Bail Bond Cannot Be Cancelled Without Notice to Accused and Sureties upon Case Transfer, Rules Kerala High Court

In a recent ruling, the Kerala High Court emphasized that bail bonds cannot be cancelled after the transfer of a case without providing notice to the accused and their sureties. The court held that when a case is transferred to another court, the transferor court must issue a notice to the concerned parties, failing which the bail bonds cannot be revoked.

The judgment was delivered by Justice Bechu Kurian Thomas, who highlighted the importance of notifying the accused and sureties when a case is transferred. The court observed that when a case is transferred, especially when it is expedited from the next scheduled date, it is crucial for the transferor court to issue a notice or inform the accused and sureties about the transfer. Without such notice, the bail bonds cannot be cancelled. Additionally, if the accused fails to appear after the transfer, proceedings to forfeit the bond of the sureties should only be initiated if notice had been served on the surety. If the transferor court had not issued notice to the sureties, then at the very least, the transferee court must issue notice to the sureties before forfeiting the bond.

The petitioners in this case were accused numbers 2, 5, and 6 in a case pending before the Additional Sessions Court-I (Special Court) in Pathanamthitta, Kerala. They were charged with offenses under sections 304 and 308, read with Section 34 of the Indian Penal Code.

Initially, the case was pending before the Sessions Court in Pathanamthitta, but it was subsequently transferred to the Additional Sessions Court-I and then to the Additional Sessions Court-IV. The sessions judge, on their own initiative, expedited the case and transferred it to the Additional Sessions Court-I in Pathanamthitta, scheduling it for the same day.

The petitioners argued that their counsel was unaware of the case’s transfer. The counsel had been waiting before the Additional Sessions Court-IV, expecting the case to be called. However, upon realizing that the case had been transferred to the Additional Sessions Court-I, the counsel discovered that the bail bond of the petitioners had been forfeited due to their non-appearance, and a non-bailable warrant had been issued. Notice was also sent to the sureties.

Consequently, the petitioners filed an application before the Additional Sessions Court-I, seeking the cancellation of the bail bond forfeiture and the continuation of the sureties as per the executed bond. However, the court dismissed the application, noting that the counsel for accused 1 and 3 had appeared before the transferee court, implying that the counsel for accused 2, 5, and 6 should have been aware of the transfer.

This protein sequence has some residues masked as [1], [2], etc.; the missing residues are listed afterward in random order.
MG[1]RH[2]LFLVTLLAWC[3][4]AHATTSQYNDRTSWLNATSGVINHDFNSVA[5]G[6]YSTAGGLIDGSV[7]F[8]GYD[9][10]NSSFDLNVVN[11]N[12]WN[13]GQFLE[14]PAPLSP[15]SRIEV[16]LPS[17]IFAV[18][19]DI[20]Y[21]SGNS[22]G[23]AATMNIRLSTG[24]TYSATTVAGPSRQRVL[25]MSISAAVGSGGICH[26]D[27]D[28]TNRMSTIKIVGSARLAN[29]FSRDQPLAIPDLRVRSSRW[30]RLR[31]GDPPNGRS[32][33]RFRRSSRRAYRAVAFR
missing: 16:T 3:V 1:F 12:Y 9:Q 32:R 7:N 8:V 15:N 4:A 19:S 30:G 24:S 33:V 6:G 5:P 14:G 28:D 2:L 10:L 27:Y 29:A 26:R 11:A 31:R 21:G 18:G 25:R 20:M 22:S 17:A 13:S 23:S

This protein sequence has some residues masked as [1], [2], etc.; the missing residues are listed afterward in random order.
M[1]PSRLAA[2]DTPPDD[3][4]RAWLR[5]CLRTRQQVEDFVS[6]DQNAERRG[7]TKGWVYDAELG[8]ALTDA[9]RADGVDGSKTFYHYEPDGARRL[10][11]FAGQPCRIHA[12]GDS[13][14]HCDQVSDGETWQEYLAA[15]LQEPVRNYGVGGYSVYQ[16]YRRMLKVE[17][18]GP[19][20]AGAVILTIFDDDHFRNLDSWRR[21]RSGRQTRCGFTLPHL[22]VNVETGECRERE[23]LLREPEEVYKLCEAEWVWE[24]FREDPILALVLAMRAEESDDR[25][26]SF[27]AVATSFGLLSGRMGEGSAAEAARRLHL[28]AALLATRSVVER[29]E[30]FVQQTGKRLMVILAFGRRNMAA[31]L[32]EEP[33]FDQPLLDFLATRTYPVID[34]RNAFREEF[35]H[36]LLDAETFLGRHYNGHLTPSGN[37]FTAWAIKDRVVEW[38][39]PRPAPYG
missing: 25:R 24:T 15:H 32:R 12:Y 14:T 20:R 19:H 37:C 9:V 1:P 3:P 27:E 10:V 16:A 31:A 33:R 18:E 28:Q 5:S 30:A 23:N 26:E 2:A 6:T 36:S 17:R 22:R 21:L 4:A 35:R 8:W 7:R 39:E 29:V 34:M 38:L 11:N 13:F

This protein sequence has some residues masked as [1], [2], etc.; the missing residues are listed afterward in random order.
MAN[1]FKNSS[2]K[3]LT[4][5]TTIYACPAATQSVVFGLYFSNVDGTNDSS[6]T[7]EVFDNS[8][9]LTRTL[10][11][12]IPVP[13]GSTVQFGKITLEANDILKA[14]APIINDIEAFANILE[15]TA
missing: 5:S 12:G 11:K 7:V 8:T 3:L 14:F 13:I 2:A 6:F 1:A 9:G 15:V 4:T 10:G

Advocate V. Sethunath, representing the petitioners, argued that the failure to issue notice of the transfer to the concerned parties was legally improper.

The public prosecutor, Sreeja V., contended that the counsel could not claim ignorance of the transfer since the counsel for accused 1 and 3 were present in the transferred court.

In response, the court remarked that transferring a case to another court without notifying the parties concerned cannot prejudice any individual, particularly the petitioners. The court referred to Form No.37 of the Kerala Criminal Rules of Practice, which specifies that the transferor court must inform the accused and the sureties when a case is transferred. The court further noted that while notice to the counsel would suffice for the accused, notice to the sureties must be issued before bail bonds are forfeited and warrants are issued following a case transfer.

The court stressed that when the accused and sureties execute bail bonds under Section 441 of the Criminal Procedure Code, they are affirming that the accused will appear before a specific court. The execution of a bail bond refers to a particular court and includes subsequent transfers of the case. Therefore, when a case is transferred, it is essential for the court to ascertain whether the sureties were aware of the transfer before cancelling or forfeiting the bail bonds for the accused’s failure to appear.

In the present case, the court observed that no notice of the transfer had been issued to the accused, the sureties, or their counsel. Consequently, the court set aside the lower court’s order forfeiting the bail bond and issuing non-bailable warrants against the petitioners. The court also quashed the proceedings against the petitioners and the sureties, deeming them “an abuse of the process of the court.”

Print Friendly, PDF & Email
Scroll to Top